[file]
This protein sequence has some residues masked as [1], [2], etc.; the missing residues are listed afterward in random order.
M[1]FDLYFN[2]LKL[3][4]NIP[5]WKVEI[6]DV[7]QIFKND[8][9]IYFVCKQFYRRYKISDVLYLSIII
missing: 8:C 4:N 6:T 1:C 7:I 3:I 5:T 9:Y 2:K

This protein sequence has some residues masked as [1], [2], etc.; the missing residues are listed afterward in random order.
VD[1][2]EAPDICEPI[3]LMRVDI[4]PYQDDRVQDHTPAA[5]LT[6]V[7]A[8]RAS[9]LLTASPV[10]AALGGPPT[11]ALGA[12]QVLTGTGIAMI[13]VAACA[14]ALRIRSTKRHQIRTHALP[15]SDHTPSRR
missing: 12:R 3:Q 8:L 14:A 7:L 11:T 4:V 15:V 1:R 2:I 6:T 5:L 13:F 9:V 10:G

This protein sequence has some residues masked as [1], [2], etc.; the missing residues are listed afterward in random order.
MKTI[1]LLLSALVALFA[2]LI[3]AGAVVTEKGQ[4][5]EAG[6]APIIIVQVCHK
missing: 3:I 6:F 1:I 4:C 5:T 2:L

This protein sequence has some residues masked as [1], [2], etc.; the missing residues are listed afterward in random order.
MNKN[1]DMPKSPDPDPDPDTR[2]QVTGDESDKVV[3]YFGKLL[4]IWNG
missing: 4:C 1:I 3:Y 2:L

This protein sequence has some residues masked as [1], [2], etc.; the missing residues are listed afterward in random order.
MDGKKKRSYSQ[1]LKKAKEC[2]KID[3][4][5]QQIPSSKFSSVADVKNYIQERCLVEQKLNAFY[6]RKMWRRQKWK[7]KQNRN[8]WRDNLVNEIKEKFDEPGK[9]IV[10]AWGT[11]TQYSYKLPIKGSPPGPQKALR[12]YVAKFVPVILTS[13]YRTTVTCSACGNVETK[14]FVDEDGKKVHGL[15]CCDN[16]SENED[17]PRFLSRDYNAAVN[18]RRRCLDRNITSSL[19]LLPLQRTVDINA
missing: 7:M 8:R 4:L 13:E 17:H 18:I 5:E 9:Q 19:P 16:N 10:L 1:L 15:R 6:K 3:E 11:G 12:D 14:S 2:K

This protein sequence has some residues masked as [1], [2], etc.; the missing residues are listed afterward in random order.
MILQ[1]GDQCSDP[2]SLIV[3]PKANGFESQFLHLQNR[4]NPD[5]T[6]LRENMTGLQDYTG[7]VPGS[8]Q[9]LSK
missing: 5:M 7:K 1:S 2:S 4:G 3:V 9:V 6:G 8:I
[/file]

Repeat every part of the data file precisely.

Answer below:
This protein sequence has some residues masked as [1], [2], etc.; the missing residues are listed afterward in random order.
M[1]FDLYFN[2]LKL[3][4]NIP[5]WKVEI[6]DV[7]QIFKND[8][9]IYFVCKQFYRRYKISDVLYLSIII
missing: 8:C 4:N 6:T 1:C 7:I 3:I 5:T 9:Y 2:K

This protein sequence has some residues masked as [1], [2], etc.; the missing residues are listed afterward in random order.
VD[1][2]EAPDICEPI[3]LMRVDI[4]PYQDDRVQDHTPAA[5]LT[6]V[7]A[8]RAS[9]LLTASPV[10]AALGGPPT[11]ALGA[12]QVLTGTGIAMI[13]VAACA[14]ALRIRSTKRHQIRTHALP[15]SDHTPSRR
missing: 12:R 3:Q 8:L 14:A 7:L 11:T 4:V 15:V 1:R 2:I 6:T 5:L 13:F 9:V 10:G

This protein sequence has some residues masked as [1], [2], etc.; the missing residues are listed afterward in random order.
MKTI[1]LLLSALVALFA[2]LI[3]AGAVVTEKGQ[4][5]EAG[6]APIIIVQVCHK
missing: 3:I 6:F 1:I 4:C 5:T 2:L

This protein sequence has some residues masked as [1], [2], etc.; the missing residues are listed afterward in random order.
MNKN[1]DMPKSPDPDPDPDTR[2]QVTGDESDKVV[3]YFGKLL[4]IWNG
missing: 4:C 1:I 3:Y 2:L

This protein sequence has some residues masked as [1], [2], etc.; the missing residues are listed afterward in random order.
MDGKKKRSYSQ[1]LKKAKEC[2]KID[3][4][5]QQIPSSKFSSVADVKNYIQERCLVEQKLNAFY[6]RKMWRRQKWK[7]KQNRN[8]WRDNLVNEIKEKFDEPGK[9]IV[10]AWGT[11]TQYSYKLPIKGSPPGPQKALR[12]YVAKFVPVILTS[13]YRTTVTCSACGNVETK[14]FVDEDGKKVHGL[15]CCDN[16]SENED[17]PRFLSRDYNAAVN[18]RRRCLDRNITSSL[19]LLPLQRTVDINA
missing: 7:M 8:R 4:L 13:E 17:H 18:I 5:E 9:Q 19:P 16:N 10:L 1:L 15:R 6:K 3:E 11:G 12:D 14:S 2:K

This protein sequence has some residues masked as [1], [2], etc.; the missing residues are listed afterward in random order.
MILQ[1]GDQCSDP[2]SLIV[3]PKANGFESQFLHLQNR[4]NPD[5]T[6]LRENMTGLQDYTG[7]VPGS[8]Q[9]LSK
missing: 5:M 7:K 1:S 2:S 4:G 3:V 9:V 6:G 8:I